Re: Green-body fabrication technique comparison

From: Elizabeth Ann Judson (
Date: Thu Nov 13 1997 - 19:34:33 EET

Thanks for the lead-in. I can supply some input on the pros and cons of
powder injection molding into rapid tooling. This has been the subject of
my research at Georgia Tech for the past year and a half.
The advantages include:
* A functional prototype that is representative of the material and the
process can be produced in one week's time.
* Very good surface finish and integrity, as the prototype is not from a
layer process.
* A wide variety of ceramic and metals are available in injection molding
mixes, or can be formulated comparatively easily.
* Multiple parts can be made in almost the same amount of time as other RP
* When manually molding into a polished ACES mold, you can see the mix
filling the mold, an asset in process development.
* Can be used for low run production - we have molded over 200 parts from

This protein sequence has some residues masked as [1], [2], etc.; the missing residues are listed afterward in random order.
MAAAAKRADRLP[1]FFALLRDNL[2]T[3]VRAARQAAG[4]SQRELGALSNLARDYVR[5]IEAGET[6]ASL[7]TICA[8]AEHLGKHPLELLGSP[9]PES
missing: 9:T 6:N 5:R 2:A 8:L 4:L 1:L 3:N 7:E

one mold without any signs of wear (compared to about a dozen parts from
plastic injection molding into the same mold.

Please note that I am using LOW pressure injection molding!

Some disadvantages:
* Shrinkage in the range of 10-15% is difficult to predict and can be
anisotropic and has been shown to be related to particle shape, mold
geometry, and gate position.
* Some part geometries can be difficult to mold and/or debind.
* The molding cycle time is not low enough for large volume production,
but advances in rapid tooling could change this.

For more information, see my web page:
or email me at

It seems that 3D Systems and Allied-Signal are also interested in this
approach. See their most recent press release on their web page:

Beth Judson
Georgia Institute of Technology
Materials Science and Engineering
Atlanta, GA 30332
phone: (404)894-9158

> Marshall and the RPML,
> As a person who has focused the last 4 years of his life on the merits and
> drawbacks of fabricating green bodies of ceramics and metals using RP,
> I have some thoughts.
> For SLA:
> Mixing dark and/or non-reflective powders in your resin won't work,
> so that eliminates most potential ceramics/metals. If you get the ceramic
> and/or metal of choice to work as a green body, you will have a difficult time
> burning out the polymer because there is no porosity in the part and thus the